Even 20 years ago, learning a language was a completely different business than it is today. You were dependent on a textbook, grammar exercises took a good chunk of your language lessons, and conversation practice with a native entailed travelling to a country where your target language was spoken. These days, you can get your grammar sorted out on an app, get listening practice done on the way to work with the help of an online radio and still be on time for your Skype lesson.
By now, so much of language learning has moved over to the Internet (along with the rest of our everyday lives), that it’s fair to ask: Are online lessons the future?
What made online lessons possible
What we really have to thank for making online lessons more available than ever, is the creation of various video calling options that are available today. The idea of “videotelephony” is by no means new – the concept itself sprang up on the 1870s, although the tech didn’t catch up for another half a century. Even then, it remained expensive and unpractical basically up until the 21st century when the Internet first started becoming available for the masses.
It didn’t take long for teachers and students to grasp the possibilities these developments provided for practicing foreign languages. Today, Skype, Google Hangouts, and Facetime provide a convenient way of organising lessons without ever having to leave your house, often at a cheaper price than you would pay for a private teacher in your hometown.
Some obstacles remain
Despite these benefits, online lessons still face some obstacles. Much of the world outside of Europe and North-America still does not have access to a reliable Internet service, for example. For those who do, so much of life already involves staring at a computer screen that the idea of spending additional time learning a language online, devoid of real human interaction, seems more off-putting than convenient. Additionally, you might miss out on the culture behind the language. The list goes on.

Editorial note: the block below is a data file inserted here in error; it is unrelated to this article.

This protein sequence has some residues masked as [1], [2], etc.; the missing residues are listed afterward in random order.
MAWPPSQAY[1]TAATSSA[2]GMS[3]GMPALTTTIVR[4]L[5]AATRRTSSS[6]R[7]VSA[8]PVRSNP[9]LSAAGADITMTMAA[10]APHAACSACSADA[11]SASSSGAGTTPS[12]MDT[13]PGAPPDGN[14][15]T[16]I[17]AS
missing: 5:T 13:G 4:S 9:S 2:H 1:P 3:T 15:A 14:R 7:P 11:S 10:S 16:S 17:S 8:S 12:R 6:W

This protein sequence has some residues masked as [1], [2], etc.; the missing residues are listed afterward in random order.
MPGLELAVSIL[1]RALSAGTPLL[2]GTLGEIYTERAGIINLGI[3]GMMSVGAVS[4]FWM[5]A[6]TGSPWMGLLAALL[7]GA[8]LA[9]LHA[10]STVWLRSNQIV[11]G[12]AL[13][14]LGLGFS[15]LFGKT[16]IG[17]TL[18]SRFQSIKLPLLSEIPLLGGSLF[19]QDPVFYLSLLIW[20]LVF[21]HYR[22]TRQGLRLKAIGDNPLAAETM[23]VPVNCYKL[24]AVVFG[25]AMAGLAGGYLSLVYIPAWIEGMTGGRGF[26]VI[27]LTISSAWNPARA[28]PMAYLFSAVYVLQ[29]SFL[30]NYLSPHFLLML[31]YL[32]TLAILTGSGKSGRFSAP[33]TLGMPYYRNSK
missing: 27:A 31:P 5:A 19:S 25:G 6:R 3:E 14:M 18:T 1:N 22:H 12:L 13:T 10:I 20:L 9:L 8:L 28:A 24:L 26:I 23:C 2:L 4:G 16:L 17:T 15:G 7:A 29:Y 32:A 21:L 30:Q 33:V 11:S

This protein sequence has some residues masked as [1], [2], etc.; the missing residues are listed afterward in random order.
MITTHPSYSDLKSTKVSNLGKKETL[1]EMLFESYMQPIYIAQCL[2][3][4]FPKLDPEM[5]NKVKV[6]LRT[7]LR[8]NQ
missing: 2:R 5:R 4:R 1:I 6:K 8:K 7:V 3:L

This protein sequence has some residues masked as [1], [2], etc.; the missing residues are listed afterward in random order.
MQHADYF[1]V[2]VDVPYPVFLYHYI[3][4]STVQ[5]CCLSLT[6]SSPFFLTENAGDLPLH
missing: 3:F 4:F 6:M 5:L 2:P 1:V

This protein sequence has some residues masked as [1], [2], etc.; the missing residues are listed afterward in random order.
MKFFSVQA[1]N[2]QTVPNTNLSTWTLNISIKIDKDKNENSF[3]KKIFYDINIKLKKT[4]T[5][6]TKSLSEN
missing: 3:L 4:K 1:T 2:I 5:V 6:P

However, this is the present, and we are looking at the future.
Young people are moving online
Nonetheless, the future for online lessons seems bright. Internet use is expanding in Asia and Africa, and the younger generation is more tech-savvy than ever. In the US, 99% of people under 30 use the World Wide Web, a third more than the older demographics. And the following generations seem to be spending more time online than disconnected. As people become more accustomed to spending most of their lives behind a computer, some obstacles for online lessons are disappearing. Even today, it’s easy to find a teacher who can teach you at your pace and at a convenient time, taking advantage of all the great language learning resources the Internet has to offer.
It’s easy to imagine online lessons becoming the norm over the next decades. Could there really be anything that would stop this development?
Other technologies are emerging
It would seem the only thing that could stop online lessons becoming the way of the future would be that they become obsolete before. While language learners and teachers are becoming accustomed to the new reality of online lessons, others are looking even farther ahead.
Artificial Intelligence is already helping children learn maths and is being incorporated into language teaching as well. The first AI-powered technologies are already here: Duolingo uses it in its chatbots, with others following suit. With the advancements in the field, it’s no longer difficult to imagine AI becoming the leading provider of language teaching in the not-too-distant future.
Or, we might take a look at the emerging opportunities virtual reality offers. As with artificial intelligence, the technology is just getting started. But several new startups have already seen the potential VR offers as a tool for total immersion language learning.
Conclusion – Online lessons have a bright future unless other technologies take over
The general trends seem to point to people becoming more accustomed to taking online lessons, as the general population becomes more tech-savvy and connected. The convenience and ability to have affordable lessons with private teachers means that traditional language lessons are probably on the way out. Whether they are the future of language learning mostly depends on if other technologies come along, making them obsolete.
Author bio: Despite training as a lawyer, Liisi finds herself much happier in the world of languages. Having been an on-and-off language learner for the better part of her life, she’s now helping others find private language teachers with Teacher Finder.